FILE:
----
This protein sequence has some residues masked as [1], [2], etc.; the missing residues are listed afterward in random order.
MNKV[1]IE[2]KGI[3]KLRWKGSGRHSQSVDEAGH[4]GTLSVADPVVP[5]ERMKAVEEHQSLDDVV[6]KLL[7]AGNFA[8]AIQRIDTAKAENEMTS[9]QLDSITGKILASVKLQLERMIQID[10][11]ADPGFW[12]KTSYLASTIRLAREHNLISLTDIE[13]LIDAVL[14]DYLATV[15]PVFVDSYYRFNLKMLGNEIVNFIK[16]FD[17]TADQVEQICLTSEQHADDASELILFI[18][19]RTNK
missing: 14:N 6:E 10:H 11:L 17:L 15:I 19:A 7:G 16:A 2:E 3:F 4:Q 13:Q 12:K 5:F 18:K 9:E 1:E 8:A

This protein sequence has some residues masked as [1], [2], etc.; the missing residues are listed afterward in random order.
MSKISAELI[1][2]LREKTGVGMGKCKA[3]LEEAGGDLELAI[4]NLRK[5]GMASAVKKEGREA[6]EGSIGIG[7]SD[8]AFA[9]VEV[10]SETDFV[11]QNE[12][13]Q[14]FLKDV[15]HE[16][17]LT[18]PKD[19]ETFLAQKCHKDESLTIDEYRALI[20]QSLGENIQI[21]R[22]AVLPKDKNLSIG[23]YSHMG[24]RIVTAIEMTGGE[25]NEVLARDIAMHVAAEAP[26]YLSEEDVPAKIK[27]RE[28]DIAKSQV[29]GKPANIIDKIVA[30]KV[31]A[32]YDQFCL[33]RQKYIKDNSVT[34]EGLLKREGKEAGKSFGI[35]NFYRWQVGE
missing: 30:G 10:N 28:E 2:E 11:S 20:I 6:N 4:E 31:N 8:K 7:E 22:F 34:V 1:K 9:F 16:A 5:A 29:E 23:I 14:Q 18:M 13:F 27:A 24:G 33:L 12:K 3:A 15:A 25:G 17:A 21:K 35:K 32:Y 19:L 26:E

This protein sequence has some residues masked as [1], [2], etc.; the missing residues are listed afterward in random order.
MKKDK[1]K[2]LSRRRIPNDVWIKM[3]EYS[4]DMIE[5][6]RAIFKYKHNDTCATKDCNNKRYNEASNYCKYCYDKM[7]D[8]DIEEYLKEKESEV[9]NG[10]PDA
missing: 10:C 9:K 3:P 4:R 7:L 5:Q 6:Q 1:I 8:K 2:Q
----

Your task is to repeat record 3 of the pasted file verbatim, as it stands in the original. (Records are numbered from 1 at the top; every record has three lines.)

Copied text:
This protein sequence has some residues masked as [1], [2], etc.; the missing residues are listed afterward in random order.
MKKDK[1]K[2]LSRRRIPNDVWIKM[3]EYS[4]DMIE[5][6]RAIFKYKHNDTCATKDCNNKRYNEASNYCKYCYDKM[7]D[8]DIEEYLKEKESEV[9]NG[10]PDA
missing: 10:C 9:K 3:P 4:R 7:L 5:Q 6:Q 1:I 8:K 2:Q